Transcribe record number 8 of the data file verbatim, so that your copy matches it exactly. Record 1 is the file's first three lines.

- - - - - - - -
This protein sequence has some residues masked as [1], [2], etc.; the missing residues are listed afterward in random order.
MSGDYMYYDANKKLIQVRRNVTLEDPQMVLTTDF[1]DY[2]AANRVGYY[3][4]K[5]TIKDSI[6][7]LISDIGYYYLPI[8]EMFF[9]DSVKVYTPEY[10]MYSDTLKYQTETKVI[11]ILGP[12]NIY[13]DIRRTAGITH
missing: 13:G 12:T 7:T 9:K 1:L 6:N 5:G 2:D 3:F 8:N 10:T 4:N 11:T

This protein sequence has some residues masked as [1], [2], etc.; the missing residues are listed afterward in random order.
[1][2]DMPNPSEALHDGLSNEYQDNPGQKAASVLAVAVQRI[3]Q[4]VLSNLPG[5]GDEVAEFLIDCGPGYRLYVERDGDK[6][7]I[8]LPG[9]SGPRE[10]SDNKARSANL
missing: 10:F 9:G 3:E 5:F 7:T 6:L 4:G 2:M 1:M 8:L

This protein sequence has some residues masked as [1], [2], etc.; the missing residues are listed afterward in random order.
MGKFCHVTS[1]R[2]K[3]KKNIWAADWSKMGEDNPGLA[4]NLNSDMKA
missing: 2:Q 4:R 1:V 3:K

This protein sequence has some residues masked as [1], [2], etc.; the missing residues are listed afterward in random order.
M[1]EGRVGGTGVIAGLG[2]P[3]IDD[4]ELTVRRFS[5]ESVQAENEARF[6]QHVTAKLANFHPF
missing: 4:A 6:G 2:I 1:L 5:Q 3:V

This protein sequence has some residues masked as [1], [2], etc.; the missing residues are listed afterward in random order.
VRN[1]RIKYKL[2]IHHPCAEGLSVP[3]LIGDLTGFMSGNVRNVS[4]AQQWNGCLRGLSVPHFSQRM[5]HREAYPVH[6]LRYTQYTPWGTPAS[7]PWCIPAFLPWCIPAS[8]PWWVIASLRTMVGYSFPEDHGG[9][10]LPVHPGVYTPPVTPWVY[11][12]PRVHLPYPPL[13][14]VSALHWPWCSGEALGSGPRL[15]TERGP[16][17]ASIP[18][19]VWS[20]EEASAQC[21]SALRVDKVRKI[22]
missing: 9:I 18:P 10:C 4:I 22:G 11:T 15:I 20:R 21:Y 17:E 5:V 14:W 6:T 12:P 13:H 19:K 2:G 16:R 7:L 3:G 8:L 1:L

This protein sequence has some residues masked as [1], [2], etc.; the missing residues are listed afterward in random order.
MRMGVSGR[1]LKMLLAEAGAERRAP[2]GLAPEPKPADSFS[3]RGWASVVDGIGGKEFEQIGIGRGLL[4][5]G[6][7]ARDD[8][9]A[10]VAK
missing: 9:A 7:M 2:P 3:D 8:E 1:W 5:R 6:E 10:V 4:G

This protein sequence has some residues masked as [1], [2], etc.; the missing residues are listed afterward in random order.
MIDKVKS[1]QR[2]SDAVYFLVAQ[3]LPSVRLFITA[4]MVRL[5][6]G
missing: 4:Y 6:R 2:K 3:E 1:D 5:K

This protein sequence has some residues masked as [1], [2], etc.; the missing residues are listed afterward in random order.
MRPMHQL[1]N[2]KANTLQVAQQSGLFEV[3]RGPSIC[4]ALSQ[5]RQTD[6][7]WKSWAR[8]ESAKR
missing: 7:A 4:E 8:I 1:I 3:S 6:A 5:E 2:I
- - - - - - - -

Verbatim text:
This protein sequence has some residues masked as [1], [2], etc.; the missing residues are listed afterward in random order.
MRPMHQL[1]N[2]KANTLQVAQQSGLFEV[3]RGPSIC[4]ALSQ[5]RQTD[6][7]WKSWAR[8]ESAKR
missing: 7:A 4:E 8:I 1:I 3:S 6:A 5:E 2:I